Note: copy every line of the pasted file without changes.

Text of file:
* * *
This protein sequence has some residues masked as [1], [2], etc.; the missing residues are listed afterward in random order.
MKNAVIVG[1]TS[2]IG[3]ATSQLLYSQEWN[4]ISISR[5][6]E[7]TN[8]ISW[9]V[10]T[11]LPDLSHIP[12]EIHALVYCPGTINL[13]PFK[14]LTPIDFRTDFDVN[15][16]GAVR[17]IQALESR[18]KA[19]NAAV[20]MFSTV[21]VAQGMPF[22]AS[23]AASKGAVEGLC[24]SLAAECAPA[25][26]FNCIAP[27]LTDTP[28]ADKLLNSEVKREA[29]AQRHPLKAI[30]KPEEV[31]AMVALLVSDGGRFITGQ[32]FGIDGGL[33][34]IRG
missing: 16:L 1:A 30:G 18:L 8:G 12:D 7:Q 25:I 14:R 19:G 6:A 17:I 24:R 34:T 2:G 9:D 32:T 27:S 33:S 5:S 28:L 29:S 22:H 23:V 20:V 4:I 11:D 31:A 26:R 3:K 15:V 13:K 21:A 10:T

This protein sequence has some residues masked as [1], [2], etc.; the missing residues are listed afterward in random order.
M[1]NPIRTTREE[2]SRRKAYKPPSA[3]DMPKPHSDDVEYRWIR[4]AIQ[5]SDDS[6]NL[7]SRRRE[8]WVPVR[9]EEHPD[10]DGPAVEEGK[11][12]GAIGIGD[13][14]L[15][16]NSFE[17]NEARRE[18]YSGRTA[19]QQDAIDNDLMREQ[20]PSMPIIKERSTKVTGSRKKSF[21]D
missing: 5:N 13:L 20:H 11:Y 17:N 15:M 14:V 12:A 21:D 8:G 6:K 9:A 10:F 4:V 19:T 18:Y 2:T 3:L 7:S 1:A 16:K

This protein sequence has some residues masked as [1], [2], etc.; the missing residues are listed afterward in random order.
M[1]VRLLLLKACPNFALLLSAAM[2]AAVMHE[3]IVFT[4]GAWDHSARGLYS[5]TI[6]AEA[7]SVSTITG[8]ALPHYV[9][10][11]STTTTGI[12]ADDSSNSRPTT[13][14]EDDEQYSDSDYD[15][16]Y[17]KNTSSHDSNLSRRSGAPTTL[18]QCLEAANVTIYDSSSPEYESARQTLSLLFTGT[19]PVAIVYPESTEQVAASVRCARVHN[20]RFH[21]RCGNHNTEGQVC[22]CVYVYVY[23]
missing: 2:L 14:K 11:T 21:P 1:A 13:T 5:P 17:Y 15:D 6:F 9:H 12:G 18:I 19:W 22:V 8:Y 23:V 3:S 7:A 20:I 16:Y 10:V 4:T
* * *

This protein sequence has some residues masked as [1], [2], etc.; the missing residues are listed afterward in random order.
MKNAVIVG[1]TS[2]IG[3]ATSQLLYSQEWN[4]ISISR[5][6]E[7]TN[8]ISW[9]V[10]T[11]LPDLSHIP[12]EIHALVYCPGTINL[13]PFK[14]LTPIDFRTDFDVN[15][16]GAVR[17]IQALESR[18]KA[19]NAAV[20]MFSTV[21]VAQGMPF[22]AS[23]AASKGAVEGLC[24]SLAAECAPA[25][26]FNCIAP[27]LTDTP[28]ADKLLNSEVKREA[29]AQRHPLKAI[30]KPEEV[31]AMVALLVSDGGRFITGQ[32]FGIDGGL[33][34]IRG
missing: 16:L 1:A 30:G 18:L 8:G 12:D 7:Q 25:I 14:R 19:G 6:A 17:I 24:R 34:T 2:G 9:D 32:T 27:S 33:S 5:S 28:L 29:S 22:H 23:V 20:V 4:I 11:D 31:A 26:R 3:K 15:V 13:K 21:A 10:T

This protein sequence has some residues masked as [1], [2], etc.; the missing residues are listed afterward in random order.
M[1]NPIRTTREE[2]SRRKAYKPPSA[3]DMPKPHSDDVEYRWIR[4]AIQ[5]SDDS[6]NL[7]SRRRE[8]WVPVR[9]EEHPD[10]DGPAVEEGK[11][12]GAIGIGD[13][14]L[15][16]NSFE[17]NEARRE[18]YSGRTA[19]QQDAIDNDLMREQ[20]PSMPIIKERSTKVTGSRKKSF[21]D
missing: 5:N 13:L 20:H 11:Y 17:N 15:M 14:V 12:A 21:D 8:G 6:K 9:A 10:F 4:V 19:T 18:Y 2:T 3:L 7:S 1:A 16:K

This protein sequence has some residues masked as [1], [2], etc.; the missing residues are listed afterward in random order.
M[1]VRLLLLKACPNFALLLSAAM[2]AAVMHE[3]IVFT[4]GAWDHSARGLYS[5]TI[6]AEA[7]SVSTITG[8]ALPHYV[9][10][11]STTTTGI[12]ADDSSNSRPTT[13][14]EDDEQYSDSDYD[15][16]Y[17]KNTSSHDSNLSRRSGAPTTL[18]QCLEAANVTIYDSSSPEYESARQTLSLLFTGT[19]PVAIVYPESTEQVAASVRCARVHN[20]RFH[21]RCGNHNTEGQVC[22]CVYVYVY[23]
missing: 2:L 14:K 11:T 21:P 1:A 13:T 5:P 17:Y 15:D 6:F 9:H 12:G 18:I 19:W 22:V 8:Y 23:V 3:S 7:A 20:I 16:Y 10:V 4:T